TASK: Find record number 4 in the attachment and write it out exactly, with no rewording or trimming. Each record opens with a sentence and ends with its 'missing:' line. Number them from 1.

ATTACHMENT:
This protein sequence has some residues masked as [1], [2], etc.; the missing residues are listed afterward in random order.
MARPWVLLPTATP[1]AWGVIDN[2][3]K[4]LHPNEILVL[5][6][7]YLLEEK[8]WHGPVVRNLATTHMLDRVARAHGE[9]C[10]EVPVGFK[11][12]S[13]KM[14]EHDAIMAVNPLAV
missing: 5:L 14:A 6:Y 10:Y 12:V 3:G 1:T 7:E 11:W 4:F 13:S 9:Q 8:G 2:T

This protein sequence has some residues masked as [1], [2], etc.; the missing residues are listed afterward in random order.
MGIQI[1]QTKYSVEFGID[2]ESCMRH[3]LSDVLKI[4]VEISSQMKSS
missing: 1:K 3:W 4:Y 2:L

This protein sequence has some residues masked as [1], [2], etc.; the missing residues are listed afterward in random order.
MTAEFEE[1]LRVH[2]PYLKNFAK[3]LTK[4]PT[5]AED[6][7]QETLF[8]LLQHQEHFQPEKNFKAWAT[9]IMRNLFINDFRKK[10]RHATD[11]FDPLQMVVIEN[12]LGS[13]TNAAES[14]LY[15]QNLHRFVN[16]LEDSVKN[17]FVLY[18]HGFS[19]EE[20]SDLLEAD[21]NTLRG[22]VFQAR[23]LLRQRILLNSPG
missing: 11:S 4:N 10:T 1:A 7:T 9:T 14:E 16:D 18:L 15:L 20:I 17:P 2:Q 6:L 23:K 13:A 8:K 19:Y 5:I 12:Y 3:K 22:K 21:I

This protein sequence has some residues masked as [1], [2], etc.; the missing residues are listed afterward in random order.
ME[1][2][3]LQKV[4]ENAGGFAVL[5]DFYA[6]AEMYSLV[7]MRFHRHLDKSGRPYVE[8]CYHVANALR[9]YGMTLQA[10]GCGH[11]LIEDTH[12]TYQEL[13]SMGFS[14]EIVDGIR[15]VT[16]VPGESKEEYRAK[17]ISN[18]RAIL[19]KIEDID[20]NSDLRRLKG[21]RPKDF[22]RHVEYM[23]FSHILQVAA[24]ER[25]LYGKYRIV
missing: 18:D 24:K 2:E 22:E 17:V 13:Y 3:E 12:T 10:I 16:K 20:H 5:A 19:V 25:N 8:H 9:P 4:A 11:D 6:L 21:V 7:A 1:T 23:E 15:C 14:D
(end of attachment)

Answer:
This protein sequence has some residues masked as [1], [2], etc.; the missing residues are listed afterward in random order.
ME[1][2][3]LQKV[4]ENAGGFAVL[5]DFYA[6]AEMYSLV[7]MRFHRHLDKSGRPYVE[8]CYHVANALR[9]YGMTLQA[10]GCGH[11]LIEDTH[12]TYQEL[13]SMGFS[14]EIVDGIR[15]VT[16]VPGESKEEYRAK[17]ISN[18]RAIL[19]KIEDID[20]NSDLRRLKG[21]RPKDF[22]RHVEYM[23]FSHILQVAA[24]ER[25]LYGKYRIV
missing: 18:D 24:K 2:E 22:E 17:V 13:Y 3:E 12:T 10:I 16:K 20:H 5:A 19:V 25:N 8:H 9:P 4:A 11:D 6:L 21:V 7:A 1:T 23:E 15:C 14:D